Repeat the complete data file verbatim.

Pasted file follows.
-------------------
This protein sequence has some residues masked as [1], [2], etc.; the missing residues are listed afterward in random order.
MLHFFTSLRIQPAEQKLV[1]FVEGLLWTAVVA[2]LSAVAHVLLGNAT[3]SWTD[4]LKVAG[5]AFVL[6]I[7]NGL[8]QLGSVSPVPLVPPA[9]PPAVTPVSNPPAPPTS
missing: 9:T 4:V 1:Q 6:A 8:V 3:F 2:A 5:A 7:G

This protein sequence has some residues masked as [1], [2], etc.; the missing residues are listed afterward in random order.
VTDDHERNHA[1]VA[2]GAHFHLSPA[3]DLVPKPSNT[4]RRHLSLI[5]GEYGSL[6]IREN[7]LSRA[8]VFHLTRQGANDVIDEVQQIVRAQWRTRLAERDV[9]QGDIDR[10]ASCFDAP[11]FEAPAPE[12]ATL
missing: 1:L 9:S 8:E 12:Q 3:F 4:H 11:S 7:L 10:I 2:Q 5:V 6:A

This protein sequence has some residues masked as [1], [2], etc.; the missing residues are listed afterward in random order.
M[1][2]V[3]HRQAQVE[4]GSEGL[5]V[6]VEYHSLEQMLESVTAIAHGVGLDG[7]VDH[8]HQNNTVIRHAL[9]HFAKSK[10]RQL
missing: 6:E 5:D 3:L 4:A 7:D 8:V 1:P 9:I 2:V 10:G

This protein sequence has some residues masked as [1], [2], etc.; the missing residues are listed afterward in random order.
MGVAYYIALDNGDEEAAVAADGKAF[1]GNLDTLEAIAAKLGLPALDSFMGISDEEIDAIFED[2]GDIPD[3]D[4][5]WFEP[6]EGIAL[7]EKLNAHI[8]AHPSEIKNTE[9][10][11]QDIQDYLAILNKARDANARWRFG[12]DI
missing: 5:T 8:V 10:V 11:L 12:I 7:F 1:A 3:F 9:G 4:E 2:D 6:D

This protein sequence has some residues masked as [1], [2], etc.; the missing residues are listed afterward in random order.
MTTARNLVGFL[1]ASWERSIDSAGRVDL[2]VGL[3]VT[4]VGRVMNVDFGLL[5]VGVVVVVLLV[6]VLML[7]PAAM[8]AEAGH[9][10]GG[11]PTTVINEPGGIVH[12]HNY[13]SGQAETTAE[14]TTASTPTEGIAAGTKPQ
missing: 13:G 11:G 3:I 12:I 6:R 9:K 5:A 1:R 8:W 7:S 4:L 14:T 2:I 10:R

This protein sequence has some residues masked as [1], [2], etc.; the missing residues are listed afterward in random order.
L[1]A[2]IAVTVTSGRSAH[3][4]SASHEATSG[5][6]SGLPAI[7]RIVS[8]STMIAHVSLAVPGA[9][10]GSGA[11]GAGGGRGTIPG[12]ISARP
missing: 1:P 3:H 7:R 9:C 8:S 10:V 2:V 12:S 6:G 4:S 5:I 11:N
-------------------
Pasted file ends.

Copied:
This protein sequence has some residues masked as [1], [2], etc.; the missing residues are listed afterward in random order.
MLHFFTSLRIQPAEQKLV[1]FVEGLLWTAVVA[2]LSAVAHVLLGNAT[3]SWTD[4]LKVAG[5]AFVL[6]I[7]NGL[8]QLGSVSPVPLVPPA[9]PPAVTPVSNPPAPPTS
missing: 9:T 4:V 1:Q 6:A 8:V 3:F 2:A 5:A 7:G

This protein sequence has some residues masked as [1], [2], etc.; the missing residues are listed afterward in random order.
VTDDHERNHA[1]VA[2]GAHFHLSPA[3]DLVPKPSNT[4]RRHLSLI[5]GEYGSL[6]IREN[7]LSRA[8]VFHLTRQGANDVIDEVQQIVRAQWRTRLAERDV[9]QGDIDR[10]ASCFDAP[11]FEAPAPE[12]ATL
missing: 1:L 9:S 8:E 12:Q 3:F 4:H 11:S 7:L 10:I 2:Q 5:V 6:A

This protein sequence has some residues masked as [1], [2], etc.; the missing residues are listed afterward in random order.
M[1][2]V[3]HRQAQVE[4]GSEGL[5]V[6]VEYHSLEQMLESVTAIAHGVGLDG[7]VDH[8]HQNNTVIRHAL[9]HFAKSK[10]RQL
missing: 6:E 5:D 3:L 4:A 7:D 8:V 1:P 9:I 2:V 10:G

This protein sequence has some residues masked as [1], [2], etc.; the missing residues are listed afterward in random order.
MGVAYYIALDNGDEEAAVAADGKAF[1]GNLDTLEAIAAKLGLPALDSFMGISDEEIDAIFED[2]GDIPD[3]D[4][5]WFEP[6]EGIAL[7]EKLNAHI[8]AHPSEIKNTE[9][10][11]QDIQDYLAILNKARDANARWRFG[12]DI
missing: 5:T 8:V 10:V 11:L 12:I 7:F 1:A 3:F 9:G 4:E 2:D 6:D

This protein sequence has some residues masked as [1], [2], etc.; the missing residues are listed afterward in random order.
MTTARNLVGFL[1]ASWERSIDSAGRVDL[2]VGL[3]VT[4]VGRVMNVDFGLL[5]VGVVVVVLLV[6]VLML[7]PAAM[8]AEAGH[9][10]GG[11]PTTVINEPGGIVH[12]HNY[13]SGQAETTAE[14]TTASTPTEGIAAGTKPQ
missing: 13:G 11:G 3:I 12:I 6:R 9:K 5:A 1:R 8:W 7:S 4:L 14:T 2:I 10:R

This protein sequence has some residues masked as [1], [2], etc.; the missing residues are listed afterward in random order.
L[1]A[2]IAVTVTSGRSAH[3][4]SASHEATSG[5][6]SGLPAI[7]RIVS[8]STMIAHVSLAVPGA[9][10]GSGA[11]GAGGGRGTIPG[12]ISARP
missing: 1:P 3:H 7:R 9:C 8:S 10:V 2:V 12:S 6:G 4:S 5:I 11:N